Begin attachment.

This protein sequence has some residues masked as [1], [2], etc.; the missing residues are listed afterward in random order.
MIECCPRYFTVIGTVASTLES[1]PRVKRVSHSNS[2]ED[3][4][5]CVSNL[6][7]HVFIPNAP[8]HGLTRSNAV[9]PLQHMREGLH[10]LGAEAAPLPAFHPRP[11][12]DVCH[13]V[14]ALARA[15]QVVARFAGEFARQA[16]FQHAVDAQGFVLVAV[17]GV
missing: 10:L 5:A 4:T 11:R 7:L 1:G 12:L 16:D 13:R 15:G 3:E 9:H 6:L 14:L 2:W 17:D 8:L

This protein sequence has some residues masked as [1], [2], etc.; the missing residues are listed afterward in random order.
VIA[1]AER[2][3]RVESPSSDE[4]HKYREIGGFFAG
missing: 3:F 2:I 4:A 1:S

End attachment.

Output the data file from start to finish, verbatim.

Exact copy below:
This protein sequence has some residues masked as [1], [2], etc.; the missing residues are listed afterward in random order.
MIECCPRYFTVIGTVASTLES[1]PRVKRVSHSNS[2]ED[3][4][5]CVSNL[6][7]HVFIPNAP[8]HGLTRSNAV[9]PLQHMREGLH[10]LGAEAAPLPAFHPRP[11][12]DVCH[13]V[14]ALARA[15]QVVARFAGEFARQA[16]FQHAVDAQGFVLVAV[17]GV
missing: 10:L 5:A 4:T 11:R 7:L 1:G 12:L 16:D 13:R 15:G 3:E 9:H 6:L 14:L 2:W 17:D 8:L

This protein sequence has some residues masked as [1], [2], etc.; the missing residues are listed afterward in random order.
VIA[1]AER[2][3]RVESPSSDE[4]HKYREIGGFFAG
missing: 3:F 2:I 4:A 1:S